This particular doctor would determine after his examination, the length of time and the temperature proportion within the retort and how fast the cooling time should be.
A minute or two more than the necessary time within the retort and the temperature variation by one or two degrees would result in either overcooked or undercooked beans.
Most of the time, this preciseness becomes part of expertise.
Since during the canning process, there is no option, much like the housewife, to open the cover during the process, to try one bean and determine if it is right or wrong.
So imagine, one small error within this process could negate a batch of 100,000 cans.
Should everything go right, the result is complete consumer satisfaction, as per photo.
In the 45 years of his experience, Mr. Goudas and his personnel have been trained in such a manner as to always have the loyal consumer in mind.
Every person involved in the canning process has been trained to hold and maintain that responsibility.
According to Mr. Goudas, complaints from consumers have to be at a minimum.
We asked Mr. Goudas if there was something happening within the industry that we didn't know about.
He mentioned the following, some companies have the attitude.
What is the difference within the growing area?
What is the difference in the moisture content?
Who cares if there is a little dust? That dust maybe enhance the flavour, too.
Who cares if some of these beans are cracked?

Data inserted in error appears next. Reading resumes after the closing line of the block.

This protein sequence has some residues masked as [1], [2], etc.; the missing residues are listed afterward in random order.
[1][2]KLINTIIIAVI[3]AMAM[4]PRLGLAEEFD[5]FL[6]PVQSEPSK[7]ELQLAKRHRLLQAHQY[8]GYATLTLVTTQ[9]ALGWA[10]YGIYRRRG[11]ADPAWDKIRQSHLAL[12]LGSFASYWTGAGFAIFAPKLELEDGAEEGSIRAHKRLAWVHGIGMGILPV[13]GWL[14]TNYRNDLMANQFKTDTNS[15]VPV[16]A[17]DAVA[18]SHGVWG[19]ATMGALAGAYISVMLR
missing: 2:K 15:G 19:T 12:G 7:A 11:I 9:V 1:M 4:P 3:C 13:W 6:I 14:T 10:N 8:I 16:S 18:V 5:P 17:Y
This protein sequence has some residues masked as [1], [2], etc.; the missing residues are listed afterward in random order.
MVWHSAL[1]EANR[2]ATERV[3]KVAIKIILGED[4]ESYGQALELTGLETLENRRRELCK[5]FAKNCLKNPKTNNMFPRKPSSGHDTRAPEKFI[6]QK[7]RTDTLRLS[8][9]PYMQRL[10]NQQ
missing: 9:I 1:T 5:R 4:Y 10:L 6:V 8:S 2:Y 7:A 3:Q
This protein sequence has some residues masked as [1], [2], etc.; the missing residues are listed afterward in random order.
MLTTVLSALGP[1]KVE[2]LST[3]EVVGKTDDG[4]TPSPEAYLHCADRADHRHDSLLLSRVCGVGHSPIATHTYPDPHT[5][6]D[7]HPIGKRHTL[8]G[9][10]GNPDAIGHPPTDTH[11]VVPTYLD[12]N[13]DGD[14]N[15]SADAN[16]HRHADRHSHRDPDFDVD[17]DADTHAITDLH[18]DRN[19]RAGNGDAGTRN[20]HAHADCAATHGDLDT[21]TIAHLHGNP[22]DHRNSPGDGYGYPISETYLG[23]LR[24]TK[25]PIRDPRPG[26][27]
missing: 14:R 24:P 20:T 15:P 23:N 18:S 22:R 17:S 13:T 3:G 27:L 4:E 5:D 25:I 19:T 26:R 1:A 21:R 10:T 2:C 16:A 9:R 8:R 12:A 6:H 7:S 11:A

Who cares if the skin falls off?
Who cares if it is too hard?
Who cares if they are too soft?
Who cares if they are not uniform in size?
Who cares if they are overcooked or undercooked.
The fact is, these companies have only one thing in mind: How to produce something Cheap.
Cheap. CHEAP. Low Price with no sense of conscience, no feelings about the consumer and the consumer dissatisfaction after opening the product.
How could it be possible in simple mathematics, one pound of beans cost 60 to 80 cents average as a raw material before canning, it ends up in a can of 19 ounces, the can and the lid cost approximately 25 to 30 cents.
The canning process, labeling, sorting into trays, transportation and delivery to the store, ending up into the hands of the consumer at 67 or 77 cents per can.
How could this be possible? That company would be potentially operating at a loss. How would money be made.
We pause for a moment to consider these factors.
To further explain these factors, Mr. Goudas sent someone to the store to purchase a few cans of three (3) different brands of three (3) different products within the price range mentioned above.
Upon opening them, we then realized what he attempted to explain at the beginning of the article.
In fact, we all agreed that he was right all along.
Nothing else matters but consumer satisfaction.
You may listen to a speech given by Roger Sprague, an associate and later a partner to Mr. Goudas, at the 30-year Anniversary Celebration of Mr. Goudas in Canada in 1997.